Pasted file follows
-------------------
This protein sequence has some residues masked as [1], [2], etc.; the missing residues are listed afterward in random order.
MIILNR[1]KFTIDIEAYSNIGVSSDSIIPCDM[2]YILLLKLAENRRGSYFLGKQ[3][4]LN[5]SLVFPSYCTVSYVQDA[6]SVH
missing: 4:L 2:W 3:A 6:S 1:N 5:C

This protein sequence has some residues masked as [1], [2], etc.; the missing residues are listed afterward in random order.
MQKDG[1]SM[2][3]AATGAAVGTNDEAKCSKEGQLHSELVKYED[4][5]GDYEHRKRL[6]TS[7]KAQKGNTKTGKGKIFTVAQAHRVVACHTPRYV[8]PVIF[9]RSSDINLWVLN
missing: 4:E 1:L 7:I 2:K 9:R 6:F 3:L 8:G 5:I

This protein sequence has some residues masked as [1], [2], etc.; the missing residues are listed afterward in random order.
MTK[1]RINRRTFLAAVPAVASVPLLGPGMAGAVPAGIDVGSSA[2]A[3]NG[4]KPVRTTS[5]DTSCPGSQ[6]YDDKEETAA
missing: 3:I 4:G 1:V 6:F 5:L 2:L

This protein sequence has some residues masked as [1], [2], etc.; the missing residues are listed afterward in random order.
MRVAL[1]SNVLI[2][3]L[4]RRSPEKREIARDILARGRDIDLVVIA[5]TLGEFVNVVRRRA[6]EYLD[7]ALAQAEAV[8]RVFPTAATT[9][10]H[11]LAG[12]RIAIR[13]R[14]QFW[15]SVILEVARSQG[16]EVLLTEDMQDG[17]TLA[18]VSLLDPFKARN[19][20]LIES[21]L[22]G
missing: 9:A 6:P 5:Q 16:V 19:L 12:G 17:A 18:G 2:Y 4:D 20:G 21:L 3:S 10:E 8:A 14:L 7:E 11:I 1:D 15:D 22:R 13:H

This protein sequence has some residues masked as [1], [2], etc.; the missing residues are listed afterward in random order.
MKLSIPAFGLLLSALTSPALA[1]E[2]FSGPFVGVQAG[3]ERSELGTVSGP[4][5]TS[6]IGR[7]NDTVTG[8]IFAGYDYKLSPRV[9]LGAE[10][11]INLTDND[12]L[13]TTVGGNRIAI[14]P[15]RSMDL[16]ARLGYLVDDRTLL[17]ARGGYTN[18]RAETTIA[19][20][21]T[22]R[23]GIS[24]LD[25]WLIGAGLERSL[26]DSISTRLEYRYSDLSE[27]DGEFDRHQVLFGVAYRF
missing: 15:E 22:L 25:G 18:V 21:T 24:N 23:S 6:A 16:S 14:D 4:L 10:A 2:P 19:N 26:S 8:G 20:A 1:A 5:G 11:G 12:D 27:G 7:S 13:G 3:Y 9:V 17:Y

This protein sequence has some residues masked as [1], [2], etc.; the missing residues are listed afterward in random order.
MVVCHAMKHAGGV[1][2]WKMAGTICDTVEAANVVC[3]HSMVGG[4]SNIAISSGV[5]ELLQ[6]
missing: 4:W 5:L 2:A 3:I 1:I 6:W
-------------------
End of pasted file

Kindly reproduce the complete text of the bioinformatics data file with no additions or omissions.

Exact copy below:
This protein sequence has some residues masked as [1], [2], etc.; the missing residues are listed afterward in random order.
MIILNR[1]KFTIDIEAYSNIGVSSDSIIPCDM[2]YILLLKLAENRRGSYFLGKQ[3][4]LN[5]SLVFPSYCTVSYVQDA[6]SVH
missing: 4:L 2:W 3:A 6:S 1:N 5:C

This protein sequence has some residues masked as [1], [2], etc.; the missing residues are listed afterward in random order.
MQKDG[1]SM[2][3]AATGAAVGTNDEAKCSKEGQLHSELVKYED[4][5]GDYEHRKRL[6]TS[7]KAQKGNTKTGKGKIFTVAQAHRVVACHTPRYV[8]PVIF[9]RSSDINLWVLN
missing: 4:E 1:L 7:I 2:K 9:R 6:F 3:L 8:G 5:I

This protein sequence has some residues masked as [1], [2], etc.; the missing residues are listed afterward in random order.
MTK[1]RINRRTFLAAVPAVASVPLLGPGMAGAVPAGIDVGSSA[2]A[3]NG[4]KPVRTTS[5]DTSCPGSQ[6]YDDKEETAA
missing: 3:I 4:G 1:V 6:F 5:L 2:L

This protein sequence has some residues masked as [1], [2], etc.; the missing residues are listed afterward in random order.
MRVAL[1]SNVLI[2][3]L[4]RRSPEKREIARDILARGRDIDLVVIA[5]TLGEFVNVVRRRA[6]EYLD[7]ALAQAEAV[8]RVFPTAATT[9][10]H[11]LAG[12]RIAIR[13]R[14]QFW[15]SVILEVARSQG[16]EVLLTEDMQDG[17]TLA[18]VSLLDPFKARN[19][20]LIES[21]L[22]G
missing: 9:A 6:P 5:Q 16:V 19:L 12:G 17:A 18:G 2:Y 4:D 20:G 21:L 3:S 10:E 8:A 14:L 7:E 11:I 1:D 15:D 22:R 13:H

This protein sequence has some residues masked as [1], [2], etc.; the missing residues are listed afterward in random order.
MKLSIPAFGLLLSALTSPALA[1]E[2]FSGPFVGVQAG[3]ERSELGTVSGP[4][5]TS[6]IGR[7]NDTVTG[8]IFAGYDYKLSPRV[9]LGAE[10][11]INLTDND[12]L[13]TTVGGNRIAI[14]P[15]RSMDL[16]ARLGYLVDDRTLL[17]ARGGYTN[18]RAETTIA[19][20][21]T[22]R[23]GIS[24]LD[25]WLIGAGLERSL[26]DSISTRLEYRYSDLSE[27]DGEFDRHQVLFGVAYRF
missing: 15:E 22:L 25:G 18:V 21:T 24:N 23:S 6:A 16:S 14:D 4:L 10:A 2:P 19:N 26:S 8:G 20:A 1:A 5:G 11:G 12:D 27:G 7:S 13:G 3:Y 9:V 17:Y

This protein sequence has some residues masked as [1], [2], etc.; the missing residues are listed afterward in random order.
MVVCHAMKHAGGV[1][2]WKMAGTICDTVEAANVVC[3]HSMVGG[4]SNIAISSGV[5]ELLQ[6]
missing: 4:W 5:L 2:A 3:I 1:I 6:W